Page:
The film and musical Made in Dagenham have made equal pay topical again. Made in Dagenham tells the story of female sewing machinists who went on strike because Ford categorised their jobs as less skilled than male jobs. The Labour government intervened. The women got higher pay rates and ultimately, in 1970, Barbara Castle persuaded Parliament to pass the Equal Pay Act.
The equal pay cases which followed frequently had unexpected consequences. Julie Hayward was the first claimant to take advantage of the Equal Pay (Amendment) Regulations) 1983. Those regulations allowed women to claim equal pay for work of equal value, as opposed to just equal pay for the same work. Julie Hayward worked for Cammell Laird as a cook in their staff canteen. She claimed equal pay with men such as painters and joiners working in the shipyard. The Employment Tribunal, the Employment Appeal Tribunal and Court of Appeal all refused to award her the same wages on the basis that her package, taken as a whole, was as favourable as that of the men. (She got sick pay the men didn’t get and free meals because she worked in the staff canteen.) Eventually the House of Lords held that the law entitled Julie Hayward to equality in each aspect of her remuneration, so she was entitled to equal wages.
Similar unexpected consequences may be about to happen again with new equal pay Regulations. The Equality Act 2010 (Equal Pay Audits) Regulations 2014 came into force earlier this month on 1 October. Despite the long title the principal effect of the Regulations is simple. It is that an employer who loses an equal pay claim can now be ordered to carry out an equal pay audit and publish it on its website.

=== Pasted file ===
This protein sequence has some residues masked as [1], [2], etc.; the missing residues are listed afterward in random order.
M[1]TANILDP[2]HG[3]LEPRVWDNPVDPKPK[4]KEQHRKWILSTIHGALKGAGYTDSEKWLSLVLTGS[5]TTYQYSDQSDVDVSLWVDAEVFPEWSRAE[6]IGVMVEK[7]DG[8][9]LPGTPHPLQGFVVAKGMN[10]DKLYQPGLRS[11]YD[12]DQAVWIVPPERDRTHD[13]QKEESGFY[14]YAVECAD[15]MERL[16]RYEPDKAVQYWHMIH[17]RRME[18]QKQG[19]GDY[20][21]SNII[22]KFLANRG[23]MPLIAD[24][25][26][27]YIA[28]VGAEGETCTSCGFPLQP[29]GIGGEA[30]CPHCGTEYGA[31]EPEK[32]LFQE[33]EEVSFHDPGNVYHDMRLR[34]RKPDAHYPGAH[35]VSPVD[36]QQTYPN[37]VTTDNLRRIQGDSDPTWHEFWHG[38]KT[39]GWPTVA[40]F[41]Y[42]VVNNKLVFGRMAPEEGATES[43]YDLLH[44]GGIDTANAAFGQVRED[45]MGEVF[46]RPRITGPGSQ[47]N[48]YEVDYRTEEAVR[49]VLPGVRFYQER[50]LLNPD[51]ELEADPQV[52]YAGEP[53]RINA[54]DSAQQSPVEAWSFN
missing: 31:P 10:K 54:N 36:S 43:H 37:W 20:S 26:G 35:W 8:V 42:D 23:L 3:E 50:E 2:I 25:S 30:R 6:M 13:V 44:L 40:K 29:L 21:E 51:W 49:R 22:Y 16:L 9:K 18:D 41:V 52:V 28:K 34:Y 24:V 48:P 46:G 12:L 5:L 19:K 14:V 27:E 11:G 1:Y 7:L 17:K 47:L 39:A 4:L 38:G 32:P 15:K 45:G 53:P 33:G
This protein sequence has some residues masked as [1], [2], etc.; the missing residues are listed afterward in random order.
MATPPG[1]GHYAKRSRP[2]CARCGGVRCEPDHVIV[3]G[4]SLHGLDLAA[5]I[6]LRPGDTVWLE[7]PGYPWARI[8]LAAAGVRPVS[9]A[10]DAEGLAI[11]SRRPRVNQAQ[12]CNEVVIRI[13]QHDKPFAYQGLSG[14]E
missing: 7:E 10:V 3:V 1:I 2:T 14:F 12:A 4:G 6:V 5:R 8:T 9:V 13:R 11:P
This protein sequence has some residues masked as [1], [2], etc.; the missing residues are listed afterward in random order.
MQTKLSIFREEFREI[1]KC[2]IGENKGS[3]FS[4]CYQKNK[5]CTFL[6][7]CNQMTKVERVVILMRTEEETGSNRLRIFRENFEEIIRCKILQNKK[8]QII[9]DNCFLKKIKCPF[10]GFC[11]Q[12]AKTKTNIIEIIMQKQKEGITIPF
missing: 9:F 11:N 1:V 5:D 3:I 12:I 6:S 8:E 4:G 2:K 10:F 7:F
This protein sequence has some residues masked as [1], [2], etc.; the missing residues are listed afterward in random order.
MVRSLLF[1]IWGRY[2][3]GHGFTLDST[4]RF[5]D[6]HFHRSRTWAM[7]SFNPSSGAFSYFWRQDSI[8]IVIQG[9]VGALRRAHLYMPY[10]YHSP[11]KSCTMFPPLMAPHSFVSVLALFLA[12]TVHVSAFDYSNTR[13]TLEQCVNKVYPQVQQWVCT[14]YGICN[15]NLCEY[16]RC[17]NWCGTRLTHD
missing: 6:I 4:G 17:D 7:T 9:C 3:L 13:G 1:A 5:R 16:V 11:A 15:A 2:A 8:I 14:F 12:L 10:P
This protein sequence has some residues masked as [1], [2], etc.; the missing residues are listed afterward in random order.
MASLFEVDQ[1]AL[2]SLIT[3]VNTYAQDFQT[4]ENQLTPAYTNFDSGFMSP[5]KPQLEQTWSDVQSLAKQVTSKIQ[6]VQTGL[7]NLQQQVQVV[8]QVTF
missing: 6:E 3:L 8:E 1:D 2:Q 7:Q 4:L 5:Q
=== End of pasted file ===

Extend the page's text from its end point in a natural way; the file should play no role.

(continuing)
This is a frightening prospect for some employers, particularly investment banks in the City of London which have traditionally argued that pay, and particularly bonuses, should be kept confidential. The Fawcett Society reports that the difference between female and male pay in the City can be as high as 55%.
Employers will want to settle valid claims rather than risk having to publish salaries and bonuses. That should make it much easier for claimants to enforce their right to equal pay – easier than it has ever been in the City before now.
An investment bank which loses an equal pay claim now faces not just the cost of making up the difference in pay for one woman, but the possibility of an audit, of having to publish what employees earn, including bonuses, (something which has often been a well guarded secret hitherto), and of having to make up pay for all the women who have been underpaid.
These new regulations have been largely ignored in the media but they provide determined women in the City with an opportunity to dramatically increase their pay and to recover arrears of pay for years of past service. It obviously won’t be easy to bring a claim and see it through to an Employment Tribunal. Having said that we see helping claimants through stressful litigation as an essential part of the service we provide to them.
One reason why we believe that the new regulations will make such a difference is that, in our view, they make it very unlikely that banks and City institutions will want to fight claims at Tribunal. If you would like to know more about the new regulations or how we can help you please visit Equal Pay in the City or email [email protected].